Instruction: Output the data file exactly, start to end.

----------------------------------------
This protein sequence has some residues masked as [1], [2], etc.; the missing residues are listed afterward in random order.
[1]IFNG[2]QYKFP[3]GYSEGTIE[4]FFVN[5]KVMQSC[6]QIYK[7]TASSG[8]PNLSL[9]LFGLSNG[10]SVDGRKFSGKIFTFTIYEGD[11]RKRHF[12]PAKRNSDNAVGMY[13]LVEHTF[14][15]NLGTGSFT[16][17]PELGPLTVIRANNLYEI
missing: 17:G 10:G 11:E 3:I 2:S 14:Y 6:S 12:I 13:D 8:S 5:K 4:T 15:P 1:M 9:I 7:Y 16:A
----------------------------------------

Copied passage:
This protein sequence has some residues masked as [1], [2], etc.; the missing residues are listed afterward in random order.
[1]IFNG[2]QYKFP[3]GYSEGTIE[4]FFVN[5]KVMQSC[6]QIYK[7]TASSG[8]PNLSL[9]LFGLSNG[10]SVDGRKFSGKIFTFTIYEGD[11]RKRHF[12]PAKRNSDNAVGMY[13]LVEHTF[14][15]NLGTGSFT[16][17]PELGPLTVIRANNLYEI
missing: 17:G 10:G 11:E 3:I 2:S 14:Y 6:S 12:I 13:D 8:S 5:K 4:T 15:P 1:M 9:I 7:Y 16:A